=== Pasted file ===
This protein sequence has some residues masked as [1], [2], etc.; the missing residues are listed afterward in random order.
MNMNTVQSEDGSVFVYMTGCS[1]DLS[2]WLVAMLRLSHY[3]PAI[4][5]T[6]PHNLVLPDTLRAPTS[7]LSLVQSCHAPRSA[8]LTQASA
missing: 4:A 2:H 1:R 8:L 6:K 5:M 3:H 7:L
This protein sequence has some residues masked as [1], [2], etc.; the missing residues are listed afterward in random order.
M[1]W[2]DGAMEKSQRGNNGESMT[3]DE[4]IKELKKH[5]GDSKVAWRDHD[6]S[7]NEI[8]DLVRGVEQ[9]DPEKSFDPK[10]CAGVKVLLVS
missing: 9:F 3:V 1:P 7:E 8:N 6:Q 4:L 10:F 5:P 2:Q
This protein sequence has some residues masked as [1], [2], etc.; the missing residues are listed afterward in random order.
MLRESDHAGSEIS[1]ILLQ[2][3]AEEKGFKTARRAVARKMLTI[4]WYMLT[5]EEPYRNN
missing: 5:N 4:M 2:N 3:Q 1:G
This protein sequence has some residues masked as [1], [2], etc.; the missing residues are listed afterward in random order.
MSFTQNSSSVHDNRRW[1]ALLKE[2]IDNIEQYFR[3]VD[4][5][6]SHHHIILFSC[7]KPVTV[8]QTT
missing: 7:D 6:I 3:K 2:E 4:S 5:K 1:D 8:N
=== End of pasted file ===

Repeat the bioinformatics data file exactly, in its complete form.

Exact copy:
This protein sequence has some residues masked as [1], [2], etc.; the missing residues are listed afterward in random order.
MNMNTVQSEDGSVFVYMTGCS[1]DLS[2]WLVAMLRLSHY[3]PAI[4][5]T[6]PHNLVLPDTLRAPTS[7]LSLVQSCHAPRSA[8]LTQASA
missing: 4:A 2:H 1:R 8:L 6:K 5:M 3:H 7:L
This protein sequence has some residues masked as [1], [2], etc.; the missing residues are listed afterward in random order.
M[1]W[2]DGAMEKSQRGNNGESMT[3]DE[4]IKELKKH[5]GDSKVAWRDHD[6]S[7]NEI[8]DLVRGVEQ[9]DPEKSFDPK[10]CAGVKVLLVS
missing: 9:F 3:V 1:P 7:E 8:N 6:Q 4:L 10:F 5:P 2:Q
This protein sequence has some residues masked as [1], [2], etc.; the missing residues are listed afterward in random order.
MLRESDHAGSEIS[1]ILLQ[2][3]AEEKGFKTARRAVARKMLTI[4]WYMLT[5]EEPYRNN
missing: 5:N 4:M 2:N 3:Q 1:G
This protein sequence has some residues masked as [1], [2], etc.; the missing residues are listed afterward in random order.
MSFTQNSSSVHDNRRW[1]ALLKE[2]IDNIEQYFR[3]VD[4][5][6]SHHHIILFSC[7]KPVTV[8]QTT
missing: 7:D 6:I 3:K 2:E 4:S 5:K 1:D 8:N